A daily, Bible-based perspective of hope, encouragement and exhortation.
Daily Encouragement on
Tuesday, February 12, 2019
"Come Before Winter"
Message summary: The man who had given so much ministry and encouragement to others was now in a place of need.
Listen to our message on your audio player.
"Make every effort to come before winter" (2 Timothy 4:21).
For a few days of warm weather last week we had a taste of the imminent spring season. Even Punxsutawney Phil saw his shadow! (Interesting fact: Back in the late seventies my brother Pat, who is now a retired pastor, served his first church in Punxsutawney, PA.)
But winter has returned with snow yesterday and freezing rain this morning. However, overall we have had a relatively mild winter, especially compared to Oymyakon Siberia, the coldest inhabited place on earth where the coldest recorded temperature in 1933 was -96°F. So next time we are tempted to complain about the cold we need to remember this place!
The first reference to winter in the Bible is part of a promise to Noah.
"As long as the earth endures,
seedtime and harvest,
cold and heat,
summer and winter,
day and night
will never cease."
Today's Scripture portion is found in the final chapter of Paul's final book (chronologically). This epistle, though specifically written to Timothy as the torch of faith was passed, has in the providence of God come down to us and is in the body of inspired Scripture, including this very personal appeal. This small portion of a verse is surely among the most personal of all Paul's words. We may wonder what possible value it may have to us.
Many spiritual and practical insights have been gleaned from this brief letter for Christ's followers in each generation. It is especially encouraging to those in pastoral ministry, so let's consider this little phrase, "Make every effort to come before winter".
Paul sits in a cold, damp prison. He doesn't get the blues or have a pity party, instead he writes some letters. Do you wonder if he had the slightest idea that these letters would become a part of the Holy Scriptures and be treasured by people from each succeeding generation?
He essentially cries out for Timothy to hurry it up. Just a few verses prior to this he had written, "Make every effort to come to me soon" (4:9).
Several reasons for the urgency of his appeal can be found in the text. He knows "his time of departure" is near (4:6). He needs his cloak as winter's coming and his books since he still wants to study (4:13). Others had deserted him, most notably Demas (4:10,16).
However, we believe he fundamentally wants Timothy's presence. Earlier in the letter he had written, "Recalling your tears, I long to see you, so that I may be filled with joy" (2 Timothy 1:4).
The man who had given so much ministry and encouragement to others was now in a place of need.
Can you identify with Paul? Consider people who are like Timothy to you. Their very presence brings comfort and assurance.
Consider people you can be a "Timothy" to today. People who, like Paul, have discipled and nurtured you in the faith but now are in a place of need. Perhaps it's your parents, a Sunday School teacher, a youth leader or a pastor. They're probably not in prison, but they might be in a nursing home or some other lonely place. Why don't you give them your presence today? Some day you may be where they are!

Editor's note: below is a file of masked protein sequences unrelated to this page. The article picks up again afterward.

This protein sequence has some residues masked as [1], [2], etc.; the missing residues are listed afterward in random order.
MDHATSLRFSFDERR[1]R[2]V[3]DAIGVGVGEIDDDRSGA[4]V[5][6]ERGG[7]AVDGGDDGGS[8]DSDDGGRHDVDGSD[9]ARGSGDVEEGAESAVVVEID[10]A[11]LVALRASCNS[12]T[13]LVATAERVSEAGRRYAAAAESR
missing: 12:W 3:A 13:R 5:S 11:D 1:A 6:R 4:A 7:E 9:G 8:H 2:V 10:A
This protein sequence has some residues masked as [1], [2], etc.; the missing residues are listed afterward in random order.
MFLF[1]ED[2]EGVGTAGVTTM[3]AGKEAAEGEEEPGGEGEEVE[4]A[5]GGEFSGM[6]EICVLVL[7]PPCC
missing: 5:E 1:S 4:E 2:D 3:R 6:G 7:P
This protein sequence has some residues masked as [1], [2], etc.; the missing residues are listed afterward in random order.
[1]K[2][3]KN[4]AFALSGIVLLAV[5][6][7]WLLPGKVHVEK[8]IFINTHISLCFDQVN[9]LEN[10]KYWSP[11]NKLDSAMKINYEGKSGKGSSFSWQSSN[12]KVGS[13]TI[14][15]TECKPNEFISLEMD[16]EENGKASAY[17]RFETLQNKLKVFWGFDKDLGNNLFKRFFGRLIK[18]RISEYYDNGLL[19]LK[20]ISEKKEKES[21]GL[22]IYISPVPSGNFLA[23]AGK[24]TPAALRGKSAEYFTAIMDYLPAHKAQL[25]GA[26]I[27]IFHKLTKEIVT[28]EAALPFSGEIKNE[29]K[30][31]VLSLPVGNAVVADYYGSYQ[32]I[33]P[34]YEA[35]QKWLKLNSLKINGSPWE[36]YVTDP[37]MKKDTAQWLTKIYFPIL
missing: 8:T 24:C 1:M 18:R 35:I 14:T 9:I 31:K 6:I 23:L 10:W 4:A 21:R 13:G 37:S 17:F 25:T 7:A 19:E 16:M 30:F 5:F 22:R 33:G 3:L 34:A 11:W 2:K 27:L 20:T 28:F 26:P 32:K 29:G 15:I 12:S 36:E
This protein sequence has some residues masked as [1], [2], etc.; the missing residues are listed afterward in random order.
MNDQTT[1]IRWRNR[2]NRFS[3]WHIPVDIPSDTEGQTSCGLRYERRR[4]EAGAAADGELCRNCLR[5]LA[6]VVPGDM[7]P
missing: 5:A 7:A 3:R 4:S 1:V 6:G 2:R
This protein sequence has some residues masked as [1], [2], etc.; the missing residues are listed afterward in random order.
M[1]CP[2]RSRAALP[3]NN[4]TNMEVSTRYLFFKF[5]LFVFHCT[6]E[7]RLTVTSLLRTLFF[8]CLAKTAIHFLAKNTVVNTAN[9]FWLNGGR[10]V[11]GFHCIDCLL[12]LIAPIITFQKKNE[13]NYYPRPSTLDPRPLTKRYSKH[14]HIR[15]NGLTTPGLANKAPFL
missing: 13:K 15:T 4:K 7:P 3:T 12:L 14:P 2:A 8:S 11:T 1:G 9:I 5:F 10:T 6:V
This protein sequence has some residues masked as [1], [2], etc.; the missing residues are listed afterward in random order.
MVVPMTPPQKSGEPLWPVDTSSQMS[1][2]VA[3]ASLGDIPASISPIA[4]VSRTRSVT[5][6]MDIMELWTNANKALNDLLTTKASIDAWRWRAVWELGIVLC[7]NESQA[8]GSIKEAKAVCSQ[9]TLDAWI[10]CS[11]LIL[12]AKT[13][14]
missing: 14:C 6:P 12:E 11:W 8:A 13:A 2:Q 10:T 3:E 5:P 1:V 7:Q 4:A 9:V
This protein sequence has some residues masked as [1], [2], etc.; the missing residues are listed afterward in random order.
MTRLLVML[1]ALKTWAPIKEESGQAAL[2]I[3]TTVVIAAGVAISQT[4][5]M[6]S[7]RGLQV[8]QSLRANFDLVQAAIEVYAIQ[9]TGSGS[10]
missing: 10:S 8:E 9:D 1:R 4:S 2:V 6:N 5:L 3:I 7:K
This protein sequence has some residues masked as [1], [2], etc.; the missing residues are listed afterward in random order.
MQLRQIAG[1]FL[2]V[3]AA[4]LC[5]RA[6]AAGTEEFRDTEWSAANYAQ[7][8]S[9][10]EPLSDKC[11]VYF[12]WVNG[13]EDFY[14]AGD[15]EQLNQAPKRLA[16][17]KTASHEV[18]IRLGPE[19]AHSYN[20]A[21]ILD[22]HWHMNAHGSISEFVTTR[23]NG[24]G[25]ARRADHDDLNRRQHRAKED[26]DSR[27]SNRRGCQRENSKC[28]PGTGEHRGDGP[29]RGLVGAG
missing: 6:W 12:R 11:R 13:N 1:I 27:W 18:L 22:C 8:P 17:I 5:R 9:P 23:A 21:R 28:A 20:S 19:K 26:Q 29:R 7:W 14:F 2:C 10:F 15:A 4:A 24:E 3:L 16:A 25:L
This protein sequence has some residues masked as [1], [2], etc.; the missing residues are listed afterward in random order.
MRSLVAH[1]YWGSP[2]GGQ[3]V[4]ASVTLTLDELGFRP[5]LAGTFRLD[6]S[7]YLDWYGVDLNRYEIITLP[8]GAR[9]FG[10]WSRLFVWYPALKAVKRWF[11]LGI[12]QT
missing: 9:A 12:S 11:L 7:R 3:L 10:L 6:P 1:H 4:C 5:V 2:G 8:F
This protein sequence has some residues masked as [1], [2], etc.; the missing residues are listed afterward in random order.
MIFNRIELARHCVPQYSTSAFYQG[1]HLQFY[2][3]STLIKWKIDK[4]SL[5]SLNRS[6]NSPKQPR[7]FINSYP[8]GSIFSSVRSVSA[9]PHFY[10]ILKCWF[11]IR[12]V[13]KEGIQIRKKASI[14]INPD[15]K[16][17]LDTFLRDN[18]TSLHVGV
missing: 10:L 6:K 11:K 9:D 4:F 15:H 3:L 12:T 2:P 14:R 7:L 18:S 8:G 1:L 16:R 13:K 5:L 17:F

Be encouraged today,
Stephen & Brooksyne Weber
Matthew 7:12, Galatians 6:2
Brooksyne's Note: As I reviewed our message today I considered Paul's request for Timothy to come to him before winter. He was anxious for his fellowship though it might be brief and unnatural since their visit would likely be under the surveillance of prison guards. Surely Paul's heart was overflowing with questions about his brothers and sisters back home as well as Timothy's ministry. No doubt he wanted to tell Timothy how God was working in his own heart there in the prison setting and how he was seeking to influence others even while in chains.
This brought to mind our brothers and sisters in captivity who are being persecuted for their faith, the same circumstances as Paul found himself in. We have been praying for Pastor Raymond Koh of Malaysia for nearly two years now who was kidnapped in broad daylight due to his stand for Christ. There has been no word of his whereabouts since he was taken. He is representative of hundreds of thousands undergoing persecution whose families are grief stricken and fearful that their loved ones are suffering or even worse, that they may not be alive. Though these dear persecuted believers are not allowed to visit with their loved ones, no authority on earth can keep us from praying for their safekeeping, their release and for their witness of Christ to bear fruit in their godless settings. Though we cannot visit in person we can faithfully pray for them as well as their loved ones.
James from Pulaski, Virginia shared these photos of Kember prints he had brought to his house for safekeeping after his parents moved. He had read our article about Kember prints. "Ten of these were grouped over the sofa at my parents' previous house, and I remember others displayed around the house and in my dad's study. He has served as a pastor here in Pulaski since 1966."
Today's Suggested Music and Supplemental Resources
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